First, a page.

Opening Day:

The crew consisted of my buddy Casey, my younger brother (who has never been hunting), dad, and myself. The four of us got up at 4:20am and headed out. We hiked a couple miles up the remote canyon, going slow to ensure dad’s knees and heart held up.

Once we hit the fork, Casey and my brother broke off and went up high to the ridge to get to a vantage point where they could glass a couple areas. I stayed down low with dad and we waited for any word that the bulls were in the area. About 8:30am I get a call from Casey saying that a big bull stepped out at 350 yards!

I looked at dad and said, “We need to hurry!” So as fast as dad could move, we hoofed it up the mountain. Casey saw us coming up and ran down to take dad’s pack to make things easier for him.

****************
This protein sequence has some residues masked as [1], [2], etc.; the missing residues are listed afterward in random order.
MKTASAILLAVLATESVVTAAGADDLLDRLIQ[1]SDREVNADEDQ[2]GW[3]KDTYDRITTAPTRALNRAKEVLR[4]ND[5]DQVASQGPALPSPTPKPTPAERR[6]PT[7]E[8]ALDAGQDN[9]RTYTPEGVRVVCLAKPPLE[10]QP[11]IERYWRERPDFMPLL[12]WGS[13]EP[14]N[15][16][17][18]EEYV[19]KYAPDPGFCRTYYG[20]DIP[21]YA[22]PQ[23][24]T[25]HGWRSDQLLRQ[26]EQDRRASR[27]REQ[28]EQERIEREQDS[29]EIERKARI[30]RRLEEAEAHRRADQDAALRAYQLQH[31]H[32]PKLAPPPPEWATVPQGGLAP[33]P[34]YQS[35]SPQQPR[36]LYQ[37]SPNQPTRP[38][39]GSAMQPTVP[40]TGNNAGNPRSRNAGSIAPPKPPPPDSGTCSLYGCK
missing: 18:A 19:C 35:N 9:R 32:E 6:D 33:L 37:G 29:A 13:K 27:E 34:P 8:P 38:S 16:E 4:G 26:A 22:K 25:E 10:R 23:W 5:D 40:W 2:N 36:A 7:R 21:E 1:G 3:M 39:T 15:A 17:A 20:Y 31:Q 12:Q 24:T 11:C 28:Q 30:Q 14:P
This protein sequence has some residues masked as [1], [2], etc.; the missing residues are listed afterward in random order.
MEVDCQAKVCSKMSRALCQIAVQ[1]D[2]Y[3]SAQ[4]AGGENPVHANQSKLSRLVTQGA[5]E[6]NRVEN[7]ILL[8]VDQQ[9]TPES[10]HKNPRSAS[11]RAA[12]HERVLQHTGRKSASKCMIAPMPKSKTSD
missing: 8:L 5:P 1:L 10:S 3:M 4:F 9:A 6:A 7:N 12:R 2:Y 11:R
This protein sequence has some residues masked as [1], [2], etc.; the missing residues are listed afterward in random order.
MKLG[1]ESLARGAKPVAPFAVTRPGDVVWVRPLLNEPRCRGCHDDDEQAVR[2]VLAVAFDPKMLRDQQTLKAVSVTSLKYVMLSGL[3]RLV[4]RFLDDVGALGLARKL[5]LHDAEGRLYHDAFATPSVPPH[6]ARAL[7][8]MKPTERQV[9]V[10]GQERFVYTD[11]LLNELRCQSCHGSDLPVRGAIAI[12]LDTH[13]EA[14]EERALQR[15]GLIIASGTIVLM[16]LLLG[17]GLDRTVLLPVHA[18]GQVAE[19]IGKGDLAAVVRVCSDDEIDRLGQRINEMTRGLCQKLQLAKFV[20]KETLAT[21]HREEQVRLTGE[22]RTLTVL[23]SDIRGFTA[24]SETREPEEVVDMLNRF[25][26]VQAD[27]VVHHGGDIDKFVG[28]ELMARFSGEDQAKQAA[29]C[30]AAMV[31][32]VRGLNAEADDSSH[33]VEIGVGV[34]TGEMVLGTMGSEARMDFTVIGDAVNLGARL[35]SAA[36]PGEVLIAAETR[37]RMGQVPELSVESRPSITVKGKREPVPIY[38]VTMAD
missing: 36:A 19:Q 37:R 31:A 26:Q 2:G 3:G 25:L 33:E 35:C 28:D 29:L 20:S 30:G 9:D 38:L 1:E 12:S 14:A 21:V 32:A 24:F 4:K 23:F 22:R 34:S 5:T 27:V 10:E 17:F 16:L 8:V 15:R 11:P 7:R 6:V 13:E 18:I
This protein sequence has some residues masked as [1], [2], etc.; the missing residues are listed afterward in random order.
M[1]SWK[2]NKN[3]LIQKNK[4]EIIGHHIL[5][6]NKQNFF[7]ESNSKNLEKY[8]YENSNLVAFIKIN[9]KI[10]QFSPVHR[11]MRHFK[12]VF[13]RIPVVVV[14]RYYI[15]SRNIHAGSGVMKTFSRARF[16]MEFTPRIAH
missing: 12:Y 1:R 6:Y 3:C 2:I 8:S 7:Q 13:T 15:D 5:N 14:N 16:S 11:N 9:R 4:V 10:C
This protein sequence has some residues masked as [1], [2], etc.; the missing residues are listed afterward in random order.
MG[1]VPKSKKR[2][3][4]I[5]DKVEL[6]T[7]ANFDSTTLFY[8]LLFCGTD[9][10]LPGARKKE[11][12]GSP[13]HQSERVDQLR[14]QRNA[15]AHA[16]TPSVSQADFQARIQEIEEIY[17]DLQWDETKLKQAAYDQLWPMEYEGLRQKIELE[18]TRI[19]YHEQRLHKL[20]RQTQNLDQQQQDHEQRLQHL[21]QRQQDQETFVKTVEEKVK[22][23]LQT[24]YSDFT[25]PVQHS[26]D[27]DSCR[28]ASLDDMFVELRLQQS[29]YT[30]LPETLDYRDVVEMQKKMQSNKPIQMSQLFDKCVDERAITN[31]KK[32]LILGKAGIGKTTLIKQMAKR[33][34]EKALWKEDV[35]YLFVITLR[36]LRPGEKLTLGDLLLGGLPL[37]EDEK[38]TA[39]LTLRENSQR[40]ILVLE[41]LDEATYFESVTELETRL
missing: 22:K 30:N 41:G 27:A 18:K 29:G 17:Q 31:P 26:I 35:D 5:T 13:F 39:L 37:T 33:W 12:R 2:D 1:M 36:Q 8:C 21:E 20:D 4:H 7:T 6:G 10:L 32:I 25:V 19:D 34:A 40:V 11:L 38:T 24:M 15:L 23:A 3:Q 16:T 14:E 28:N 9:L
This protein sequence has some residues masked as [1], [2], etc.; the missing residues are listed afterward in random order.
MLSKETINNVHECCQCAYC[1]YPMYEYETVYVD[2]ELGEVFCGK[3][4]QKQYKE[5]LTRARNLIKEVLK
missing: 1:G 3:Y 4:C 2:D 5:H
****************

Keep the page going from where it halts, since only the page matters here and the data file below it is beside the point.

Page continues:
We got to the top and look over the other side and this is what we see....

1138A223-5C89-48D1-ACD8-1E05E6D60DD8.jpeg

Dad gets set up for the shot. He’s shooting his trusty 300 Win Mag that he purchased before I was born. The bull is ranged at 385 yards. Dad waits for his opportunity....3 minutes (or an eternity) goes by and the bull finally turns enough for a shot. Dad sends one at the elk but misses to the right. Dad corrects and sends another bullet. This time the bullet hits perfectly and the bull tips over dead in its tracks!
B32FF9E2-6582-4D8E-85E4-6063C6792B9D.png

Dads reaction when he first laid eyes on it up close.
DB513C6A-34D2-44E9-843C-10AE0E1E0A7A.jpeg

left to right: Me, younger brother, dad
AF6A99B1-CDD8-47F4-AE72-DB98B56E77CA.jpeg